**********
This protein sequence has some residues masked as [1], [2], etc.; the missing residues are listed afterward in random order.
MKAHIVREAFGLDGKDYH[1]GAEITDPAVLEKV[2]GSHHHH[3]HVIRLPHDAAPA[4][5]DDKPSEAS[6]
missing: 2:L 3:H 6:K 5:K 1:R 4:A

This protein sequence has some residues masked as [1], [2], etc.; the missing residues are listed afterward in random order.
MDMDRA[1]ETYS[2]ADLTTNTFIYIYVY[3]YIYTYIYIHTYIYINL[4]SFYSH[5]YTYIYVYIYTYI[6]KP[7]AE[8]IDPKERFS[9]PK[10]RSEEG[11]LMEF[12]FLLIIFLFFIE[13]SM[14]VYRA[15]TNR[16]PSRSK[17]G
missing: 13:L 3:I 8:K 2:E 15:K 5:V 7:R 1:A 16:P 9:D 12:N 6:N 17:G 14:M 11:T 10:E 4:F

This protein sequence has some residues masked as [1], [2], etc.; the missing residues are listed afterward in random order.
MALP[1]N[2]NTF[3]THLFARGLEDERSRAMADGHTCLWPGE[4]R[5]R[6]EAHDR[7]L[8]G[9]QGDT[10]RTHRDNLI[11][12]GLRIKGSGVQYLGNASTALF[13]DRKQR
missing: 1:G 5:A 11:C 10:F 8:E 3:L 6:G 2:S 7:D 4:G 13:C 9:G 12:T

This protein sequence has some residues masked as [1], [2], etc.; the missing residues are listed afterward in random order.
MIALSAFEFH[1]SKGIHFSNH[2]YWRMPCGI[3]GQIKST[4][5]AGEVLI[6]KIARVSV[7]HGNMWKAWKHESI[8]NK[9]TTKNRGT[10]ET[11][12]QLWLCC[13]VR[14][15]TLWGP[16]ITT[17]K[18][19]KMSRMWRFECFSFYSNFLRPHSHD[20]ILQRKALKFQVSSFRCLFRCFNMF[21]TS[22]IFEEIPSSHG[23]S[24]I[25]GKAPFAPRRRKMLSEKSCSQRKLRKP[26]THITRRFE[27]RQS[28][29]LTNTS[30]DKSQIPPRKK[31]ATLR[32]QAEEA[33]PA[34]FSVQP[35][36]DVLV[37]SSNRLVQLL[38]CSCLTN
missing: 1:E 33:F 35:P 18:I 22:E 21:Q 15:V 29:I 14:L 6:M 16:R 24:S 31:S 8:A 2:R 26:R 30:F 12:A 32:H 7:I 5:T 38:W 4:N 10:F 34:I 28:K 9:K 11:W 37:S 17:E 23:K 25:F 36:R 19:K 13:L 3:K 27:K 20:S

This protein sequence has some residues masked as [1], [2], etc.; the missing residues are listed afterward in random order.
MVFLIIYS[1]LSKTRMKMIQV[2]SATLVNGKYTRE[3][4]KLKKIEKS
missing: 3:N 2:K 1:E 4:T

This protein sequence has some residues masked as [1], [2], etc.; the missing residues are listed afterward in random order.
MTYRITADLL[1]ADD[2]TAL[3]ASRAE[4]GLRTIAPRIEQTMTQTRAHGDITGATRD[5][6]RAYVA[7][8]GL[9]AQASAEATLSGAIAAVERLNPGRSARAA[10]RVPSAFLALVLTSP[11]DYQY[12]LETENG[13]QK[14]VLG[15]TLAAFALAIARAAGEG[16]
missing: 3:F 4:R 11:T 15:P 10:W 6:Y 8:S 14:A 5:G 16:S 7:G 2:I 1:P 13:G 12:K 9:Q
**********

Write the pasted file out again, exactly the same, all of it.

This protein sequence has some residues masked as [1], [2], etc.; the missing residues are listed afterward in random order.
MKAHIVREAFGLDGKDYH[1]GAEITDPAVLEKV[2]GSHHHH[3]HVIRLPHDAAPA[4][5]DDKPSEAS[6]
missing: 2:L 3:H 6:K 5:K 1:R 4:A

This protein sequence has some residues masked as [1], [2], etc.; the missing residues are listed afterward in random order.
MDMDRA[1]ETYS[2]ADLTTNTFIYIYVY[3]YIYTYIYIHTYIYINL[4]SFYSH[5]YTYIYVYIYTYI[6]KP[7]AE[8]IDPKERFS[9]PK[10]RSEEG[11]LMEF[12]FLLIIFLFFIE[13]SM[14]VYRA[15]TNR[16]PSRSK[17]G
missing: 13:L 3:I 8:K 2:E 15:K 5:V 7:R 1:A 16:P 9:D 12:N 6:N 17:G 14:M 11:T 10:E 4:F

This protein sequence has some residues masked as [1], [2], etc.; the missing residues are listed afterward in random order.
MALP[1]N[2]NTF[3]THLFARGLEDERSRAMADGHTCLWPGE[4]R[5]R[6]EAHDR[7]L[8]G[9]QGDT[10]RTHRDNLI[11][12]GLRIKGSGVQYLGNASTALF[13]DRKQR
missing: 1:G 5:A 11:C 10:F 8:E 3:L 6:G 2:S 7:D 4:G 13:C 9:G 12:T

This protein sequence has some residues masked as [1], [2], etc.; the missing residues are listed afterward in random order.
MIALSAFEFH[1]SKGIHFSNH[2]YWRMPCGI[3]GQIKST[4][5]AGEVLI[6]KIARVSV[7]HGNMWKAWKHESI[8]NK[9]TTKNRGT[10]ET[11][12]QLWLCC[13]VR[14][15]TLWGP[16]ITT[17]K[18][19]KMSRMWRFECFSFYSNFLRPHSHD[20]ILQRKALKFQVSSFRCLFRCFNMF[21]TS[22]IFEEIPSSHG[23]S[24]I[25]GKAPFAPRRRKMLSEKSCSQRKLRKP[26]THITRRFE[27]RQS[28][29]LTNTS[30]DKSQIPPRKK[31]ATLR[32]QAEEA[33]PA[34]FSVQP[35][36]DVLV[37]SSNRLVQLL[38]CSCLTN
missing: 1:E 33:F 35:P 18:I 22:E 21:Q 15:V 29:I 14:L 6:M 16:R 24:S 31:S 8:A 2:R 26:R 30:F 12:A 32:H 7:I 5:T 38:W 4:N 10:F 34:I 28:K 9:K 11:W 37:S 17:E 23:K 25:F 36:R 19:K 13:L 3:K 27:K 20:S

This protein sequence has some residues masked as [1], [2], etc.; the missing residues are listed afterward in random order.
MVFLIIYS[1]LSKTRMKMIQV[2]SATLVNGKYTRE[3][4]KLKKIEKS
missing: 3:N 2:K 1:E 4:T

This protein sequence has some residues masked as [1], [2], etc.; the missing residues are listed afterward in random order.
MTYRITADLL[1]ADD[2]TAL[3]ASRAE[4]GLRTIAPRIEQTMTQTRAHGDITGATRD[5][6]RAYVA[7][8]GL[9]AQASAEATLSGAIAAVERLNPGRSARAA[10]RVPSAFLALVLTSP[11]DYQY[12]LETENG[13]QK[14]VLG[15]TLAAFALAIARAAGEG[16]
missing: 3:F 4:R 11:T 15:P 10:W 6:Y 8:S 14:A 5:G 16:S 7:G 2:I 1:P 13:G 12:K 9:Q